byAlan S. Chartock
Think of it this way: Democracy is hard to do. To achieve true democracy, you need to have an educated electorate. If citizens don't know what their public officials are up to, they can't make intelligent choices. In fact, they can be led around like donkeys. When that happens, public officials can put anything out there, take a bow and say, "We did it and you should thank us."Take the case of Gov. Andrew Cuomo. After New York got the reputation of being dysfunctional, Cuomo came in and set things right-at least he said he did.
Among his other accomplishments, he got the state Legislature to establish a single ethics commission governing all public servants. Good stuff-really. Among other things agreed to in its establishment were that the Legislature would appoint many of the members and that the Senate Republicans, in or out of the majority, would get the lion's share of the picks for commission, now and in the future. That would be like agreeing that if the Democrats win the next election, the Republicans will be allowed to pick the Supreme Court justices after each vacancy. No matter; Cuomo got the bragging rights for having done the impossible. The more he says it, the more people believe it. The more people believe it, the higher his popularity soars.
There is also the question of redistricting and the efforts to put an end to the insidious self-serving gerrymandering that allows legislative majorities to draw districts where they have the best chance of winning. Cuomo ran for office on that one-"I will veto that bill," he intoned time and again. In fact, he said it so many times that I believed it. I admired him for it and said so, in mycolumns and on the radio.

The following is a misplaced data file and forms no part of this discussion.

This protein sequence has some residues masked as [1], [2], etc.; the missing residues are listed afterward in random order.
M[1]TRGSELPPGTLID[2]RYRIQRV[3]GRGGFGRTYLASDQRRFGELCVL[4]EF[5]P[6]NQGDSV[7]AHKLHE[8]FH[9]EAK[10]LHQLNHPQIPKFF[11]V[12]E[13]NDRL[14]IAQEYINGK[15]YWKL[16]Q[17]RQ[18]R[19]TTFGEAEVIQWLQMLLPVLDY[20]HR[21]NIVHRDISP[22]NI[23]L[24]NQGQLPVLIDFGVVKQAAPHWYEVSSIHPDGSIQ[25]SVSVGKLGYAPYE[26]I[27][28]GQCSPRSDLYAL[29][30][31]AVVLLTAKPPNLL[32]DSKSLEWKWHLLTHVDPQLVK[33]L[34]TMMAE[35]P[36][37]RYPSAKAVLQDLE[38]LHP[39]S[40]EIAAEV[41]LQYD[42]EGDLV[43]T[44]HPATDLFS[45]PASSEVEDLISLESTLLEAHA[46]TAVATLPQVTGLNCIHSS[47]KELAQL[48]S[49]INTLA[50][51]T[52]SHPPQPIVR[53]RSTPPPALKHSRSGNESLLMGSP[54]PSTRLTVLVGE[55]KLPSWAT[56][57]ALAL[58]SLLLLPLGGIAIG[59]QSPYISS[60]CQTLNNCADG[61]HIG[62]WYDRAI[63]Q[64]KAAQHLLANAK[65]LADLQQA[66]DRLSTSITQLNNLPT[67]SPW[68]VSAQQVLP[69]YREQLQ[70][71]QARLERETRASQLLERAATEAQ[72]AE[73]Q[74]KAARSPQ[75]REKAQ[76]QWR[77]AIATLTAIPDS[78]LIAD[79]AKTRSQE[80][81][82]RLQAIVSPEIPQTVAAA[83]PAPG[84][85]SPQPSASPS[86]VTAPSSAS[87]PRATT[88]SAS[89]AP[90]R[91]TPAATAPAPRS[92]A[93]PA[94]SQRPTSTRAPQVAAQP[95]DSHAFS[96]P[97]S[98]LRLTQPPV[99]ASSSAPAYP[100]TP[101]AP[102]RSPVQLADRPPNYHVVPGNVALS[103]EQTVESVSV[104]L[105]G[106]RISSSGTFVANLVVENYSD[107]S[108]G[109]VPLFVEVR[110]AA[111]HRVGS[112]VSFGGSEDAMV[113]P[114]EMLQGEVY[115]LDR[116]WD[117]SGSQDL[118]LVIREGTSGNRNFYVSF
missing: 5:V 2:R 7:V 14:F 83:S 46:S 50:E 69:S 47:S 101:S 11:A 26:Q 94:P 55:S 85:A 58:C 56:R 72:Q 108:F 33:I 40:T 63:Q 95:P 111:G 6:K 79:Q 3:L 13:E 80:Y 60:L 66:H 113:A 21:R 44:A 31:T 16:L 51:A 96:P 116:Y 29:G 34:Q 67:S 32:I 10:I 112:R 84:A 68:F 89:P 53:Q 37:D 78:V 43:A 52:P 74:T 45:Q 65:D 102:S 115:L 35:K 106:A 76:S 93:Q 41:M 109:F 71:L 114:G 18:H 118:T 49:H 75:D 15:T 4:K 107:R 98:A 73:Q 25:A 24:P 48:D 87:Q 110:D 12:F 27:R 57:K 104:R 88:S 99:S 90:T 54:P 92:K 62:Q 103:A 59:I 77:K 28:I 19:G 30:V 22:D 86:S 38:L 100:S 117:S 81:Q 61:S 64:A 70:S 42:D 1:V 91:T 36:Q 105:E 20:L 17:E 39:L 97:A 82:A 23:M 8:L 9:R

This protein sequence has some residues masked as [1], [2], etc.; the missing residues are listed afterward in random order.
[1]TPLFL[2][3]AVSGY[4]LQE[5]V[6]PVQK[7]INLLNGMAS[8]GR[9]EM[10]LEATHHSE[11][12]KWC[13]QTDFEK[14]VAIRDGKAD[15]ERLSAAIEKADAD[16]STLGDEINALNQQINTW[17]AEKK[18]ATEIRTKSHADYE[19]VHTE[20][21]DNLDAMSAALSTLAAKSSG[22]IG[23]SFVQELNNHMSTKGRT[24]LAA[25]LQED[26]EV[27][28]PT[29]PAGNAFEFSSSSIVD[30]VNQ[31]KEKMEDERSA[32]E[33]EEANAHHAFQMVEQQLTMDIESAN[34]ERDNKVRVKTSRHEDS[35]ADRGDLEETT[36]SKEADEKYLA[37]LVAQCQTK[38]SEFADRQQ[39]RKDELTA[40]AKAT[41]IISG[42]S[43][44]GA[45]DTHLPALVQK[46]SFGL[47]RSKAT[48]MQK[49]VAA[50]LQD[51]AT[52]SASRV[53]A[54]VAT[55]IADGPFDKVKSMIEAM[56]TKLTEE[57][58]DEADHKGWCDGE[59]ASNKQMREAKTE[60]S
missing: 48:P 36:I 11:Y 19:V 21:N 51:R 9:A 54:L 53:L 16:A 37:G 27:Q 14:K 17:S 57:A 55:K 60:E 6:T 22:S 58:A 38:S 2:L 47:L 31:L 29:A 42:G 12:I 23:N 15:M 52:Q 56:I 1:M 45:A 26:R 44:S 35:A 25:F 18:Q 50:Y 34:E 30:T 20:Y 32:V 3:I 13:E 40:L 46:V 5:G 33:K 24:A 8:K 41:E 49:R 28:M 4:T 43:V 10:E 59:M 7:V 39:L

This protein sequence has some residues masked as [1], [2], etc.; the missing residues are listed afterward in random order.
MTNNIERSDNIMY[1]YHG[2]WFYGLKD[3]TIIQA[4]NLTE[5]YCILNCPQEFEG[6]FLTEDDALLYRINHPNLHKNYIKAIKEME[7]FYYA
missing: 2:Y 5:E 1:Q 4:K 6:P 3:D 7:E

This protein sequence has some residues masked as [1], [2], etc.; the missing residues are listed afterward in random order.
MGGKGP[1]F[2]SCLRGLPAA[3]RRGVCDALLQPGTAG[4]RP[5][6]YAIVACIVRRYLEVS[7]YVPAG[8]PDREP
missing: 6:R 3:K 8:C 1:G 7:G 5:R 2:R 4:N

The problem was that the redesigned Cuomo, now a sort of Blue Dog Democrat, appears to like the Republican conservative-moderates in the majority in the state Senate. If he stuck to his guns and vetoed the bill and everyone got a fair chance in Democratic New York, the Democrats would win big and have the kind of majority they enjoy in the state Assembly. Now, I admit that the Democrats don't deserve any rave reviews for their past performance. Nevertheless, we are talking democracy here. If the game is rigged-and believe me, it is-you don't have democracy.
Into all of this comes old New York City Mayor Edward I. Koch, who has said all along that he supports Cuomo for his determination to veto the corrupt, morally repugnant, anti-democratic redistricting bill. Cuomo and Koch have had their problems in the past but they made up, I am sure, partly based on Cuomo's assurance that he would veto the terrible gerrymander.
But, politics being what they are, Cuomo began to waver. He began to hint that in politics, you have to give something to get something. The question then is whether what you give is more than what you get. In this case, the agreement seemed to be that in 10 years (!), there would be a very bad constitutional amendment that would allow the legislative minorities to continue to do then what they are doing now. But if Cuomo gets an agreement, he will once again say that he has won.
So the technique is now established. Cuomo's very high popularity numbers have begun to dip. Two groups are very angry. The New York teachers believe that they have been very badly treated by the governor, as do the labor unions representing the state's public servants. His popularity drop has only been a few points-by itself, a five- or six-point drop in the polls is nothing. But if the numbers continue to drop, the Cuomo folks will take notice. If Cuomo is anything, it is tough.
If he has to make concessions, he will. But Team Cuomo doesn't take nicely to those who oppose them. Like the Cuomo staffer said to gutsy Governor Dannel Malloy from Connecticut, "We operate on two speeds here: Get along and kill."
Alan S. Chartock is president and CEO of WAMC/Northeast Public Radio and an executive publisher at The Legislative Gazette.
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